Kneeshaw's remarks, of course, drew forth protests from the supporters of the government like Sidney Webb, J. Sexton, and J. H. Thomas, the latter describing it as "a most unfortunate speech." Like his fellow-countryman Lloyd George, Mr. Thomas delights in trotting out old lies with an impressive air, as when he claimed to meet Kneeshaw's statement with "one cold hard fact," namely, that the British nation were not ready for war. By "British nation" Mr. Thomas, of course, means the "British Government," and that they were ready is proved by the fact that the British Navy bottled up the German Fleet and swept German commerce from the seas far more rapidly and much more effectively than the German army was able to progress in the warfare on land.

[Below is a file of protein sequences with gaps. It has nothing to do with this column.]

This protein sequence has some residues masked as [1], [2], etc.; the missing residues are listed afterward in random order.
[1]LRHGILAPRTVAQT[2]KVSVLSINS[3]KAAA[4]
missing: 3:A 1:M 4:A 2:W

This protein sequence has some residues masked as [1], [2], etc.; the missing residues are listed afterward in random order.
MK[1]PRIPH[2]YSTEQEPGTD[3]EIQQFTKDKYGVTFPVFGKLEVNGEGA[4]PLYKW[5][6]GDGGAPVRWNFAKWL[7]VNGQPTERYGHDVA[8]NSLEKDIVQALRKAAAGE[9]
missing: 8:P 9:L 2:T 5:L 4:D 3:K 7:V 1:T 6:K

The great fact standing out in these conferences, and the resolutions passed, is the utter darkness in which the organised workers are groping about, a darkness due to their ignorance of their own place in society. Through the scores of years that the workers have been organising on the economic field to debate the price and conditions of the sale of their labour-power, despite the desperate struggles they have fought and the forces they have seen the masters use against them, they have clung to the stupid superstition that the real interests of the masters and the workers are the same, that it is only the "bad" masters who are responsible for the rotten conditions under which the workers live, and that if only all the masters became "good masters" and were satisfied with a "fair" profit, the world would be a haven of happiness for all.